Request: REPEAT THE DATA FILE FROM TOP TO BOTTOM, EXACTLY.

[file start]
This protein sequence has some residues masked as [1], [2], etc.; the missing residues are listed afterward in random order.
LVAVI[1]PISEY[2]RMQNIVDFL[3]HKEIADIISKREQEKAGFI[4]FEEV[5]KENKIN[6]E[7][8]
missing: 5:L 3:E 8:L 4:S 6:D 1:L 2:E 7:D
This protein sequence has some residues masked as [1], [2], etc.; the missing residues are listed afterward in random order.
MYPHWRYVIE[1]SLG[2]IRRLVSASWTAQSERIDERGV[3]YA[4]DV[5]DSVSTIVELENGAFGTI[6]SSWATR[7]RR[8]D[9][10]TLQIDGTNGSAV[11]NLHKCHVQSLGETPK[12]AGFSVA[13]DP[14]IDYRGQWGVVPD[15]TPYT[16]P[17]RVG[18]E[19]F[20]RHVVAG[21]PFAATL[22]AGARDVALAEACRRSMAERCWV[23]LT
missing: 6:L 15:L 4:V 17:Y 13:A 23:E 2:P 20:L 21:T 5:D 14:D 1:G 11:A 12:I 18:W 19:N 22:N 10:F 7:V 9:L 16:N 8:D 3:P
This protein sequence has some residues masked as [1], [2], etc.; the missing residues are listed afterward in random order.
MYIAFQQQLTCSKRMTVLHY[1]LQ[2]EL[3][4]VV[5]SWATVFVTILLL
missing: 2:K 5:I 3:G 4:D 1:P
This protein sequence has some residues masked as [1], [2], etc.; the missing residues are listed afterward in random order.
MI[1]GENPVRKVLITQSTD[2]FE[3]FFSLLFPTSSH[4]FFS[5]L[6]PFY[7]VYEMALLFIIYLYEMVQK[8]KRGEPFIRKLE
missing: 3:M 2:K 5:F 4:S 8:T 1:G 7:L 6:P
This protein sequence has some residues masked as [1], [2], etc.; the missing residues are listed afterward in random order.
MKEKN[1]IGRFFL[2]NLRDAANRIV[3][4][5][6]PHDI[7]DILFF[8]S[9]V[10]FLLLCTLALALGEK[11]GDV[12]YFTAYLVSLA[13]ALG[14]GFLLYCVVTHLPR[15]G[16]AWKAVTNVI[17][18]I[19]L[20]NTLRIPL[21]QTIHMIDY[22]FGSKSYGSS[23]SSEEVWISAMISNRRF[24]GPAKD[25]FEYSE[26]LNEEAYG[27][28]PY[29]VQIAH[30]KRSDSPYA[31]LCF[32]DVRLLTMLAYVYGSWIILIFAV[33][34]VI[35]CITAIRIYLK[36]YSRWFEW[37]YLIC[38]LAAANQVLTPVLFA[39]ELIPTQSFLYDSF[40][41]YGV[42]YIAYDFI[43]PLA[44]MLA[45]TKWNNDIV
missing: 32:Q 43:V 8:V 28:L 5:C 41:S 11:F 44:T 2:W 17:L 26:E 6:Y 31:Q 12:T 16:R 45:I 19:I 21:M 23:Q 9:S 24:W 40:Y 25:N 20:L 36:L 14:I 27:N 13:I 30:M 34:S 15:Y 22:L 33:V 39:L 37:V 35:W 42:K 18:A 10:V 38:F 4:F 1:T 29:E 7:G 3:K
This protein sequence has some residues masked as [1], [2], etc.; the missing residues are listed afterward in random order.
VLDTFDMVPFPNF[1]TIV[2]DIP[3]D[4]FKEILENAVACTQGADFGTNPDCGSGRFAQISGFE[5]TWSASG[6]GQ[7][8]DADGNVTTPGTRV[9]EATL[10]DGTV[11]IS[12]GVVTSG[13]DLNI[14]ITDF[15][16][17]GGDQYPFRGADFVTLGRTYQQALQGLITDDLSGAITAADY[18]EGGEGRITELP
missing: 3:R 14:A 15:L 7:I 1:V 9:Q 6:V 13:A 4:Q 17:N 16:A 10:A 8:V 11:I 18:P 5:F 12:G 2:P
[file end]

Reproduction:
This protein sequence has some residues masked as [1], [2], etc.; the missing residues are listed afterward in random order.
LVAVI[1]PISEY[2]RMQNIVDFL[3]HKEIADIISKREQEKAGFI[4]FEEV[5]KENKIN[6]E[7][8]
missing: 5:L 3:E 8:L 4:S 6:D 1:L 2:E 7:D
This protein sequence has some residues masked as [1], [2], etc.; the missing residues are listed afterward in random order.
MYPHWRYVIE[1]SLG[2]IRRLVSASWTAQSERIDERGV[3]YA[4]DV[5]DSVSTIVELENGAFGTI[6]SSWATR[7]RR[8]D[9][10]TLQIDGTNGSAV[11]NLHKCHVQSLGETPK[12]AGFSVA[13]DP[14]IDYRGQWGVVPD[15]TPYT[16]P[17]RVG[18]E[19]F[20]RHVVAG[21]PFAATL[22]AGARDVALAEACRRSMAERCWV[23]LT
missing: 6:L 15:L 4:V 17:Y 13:A 23:E 2:P 20:L 21:T 5:D 14:D 1:G 11:A 12:I 18:W 19:N 22:N 10:F 7:V 9:L 16:N 8:D 3:P
This protein sequence has some residues masked as [1], [2], etc.; the missing residues are listed afterward in random order.
MYIAFQQQLTCSKRMTVLHY[1]LQ[2]EL[3][4]VV[5]SWATVFVTILLL
missing: 2:K 5:I 3:G 4:D 1:P
This protein sequence has some residues masked as [1], [2], etc.; the missing residues are listed afterward in random order.
MI[1]GENPVRKVLITQSTD[2]FE[3]FFSLLFPTSSH[4]FFS[5]L[6]PFY[7]VYEMALLFIIYLYEMVQK[8]KRGEPFIRKLE
missing: 3:M 2:K 5:F 4:S 8:T 1:G 7:L 6:P
This protein sequence has some residues masked as [1], [2], etc.; the missing residues are listed afterward in random order.
MKEKN[1]IGRFFL[2]NLRDAANRIV[3][4][5][6]PHDI[7]DILFF[8]S[9]V[10]FLLLCTLALALGEK[11]GDV[12]YFTAYLVSLA[13]ALG[14]GFLLYCVVTHLPR[15]G[16]AWKAVTNVI[17][18]I[19]L[20]NTLRIPL[21]QTIHMIDY[22]FGSKSYGSS[23]SSEEVWISAMISNRRF[24]GPAKD[25]FEYSE[26]LNEEAYG[27][28]PY[29]VQIAH[30]KRSDSPYA[31]LCF[32]DVRLLTMLAYVYGSWIILIFAV[33][34]VI[35]CITAIRIYLK[36]YSRWFEW[37]YLIC[38]LAAANQVLTPVLFA[39]ELIPTQSFLYDSF[40][41]YGV[42]YIAYDFI[43]PLA[44]MLA[45]TKWNNDIV
missing: 32:Q 43:V 8:V 28:L 5:C 41:S 11:F 44:T 2:W 17:L 26:E 6:Y 31:Q 12:T 16:R 45:I 19:I 21:M 23:Q 9:S 24:W 40:Y 25:N 20:L 36:L 14:I 27:N 13:I 30:M 34:S 15:Y 22:L 33:V 39:L 37:V 35:W 42:K 18:A 10:V 38:F 4:F 1:T 29:E 7:G 3:K
This protein sequence has some residues masked as [1], [2], etc.; the missing residues are listed afterward in random order.
VLDTFDMVPFPNF[1]TIV[2]DIP[3]D[4]FKEILENAVACTQGADFGTNPDCGSGRFAQISGFE[5]TWSASG[6]GQ[7][8]DADGNVTTPGTRV[9]EATL[10]DGTV[11]IS[12]GVVTSG[13]DLNI[14]ITDF[15][16][17]GGDQYPFRGADFVTLGRTYQQALQGLITDDLSGAITAADY[18]EGGEGRITELP
missing: 3:R 14:A 15:L 7:I 1:V 9:Q 6:V 13:A 4:Q 17:N 16:A 10:A 8:V 11:I 18:P 5:F 12:G 2:P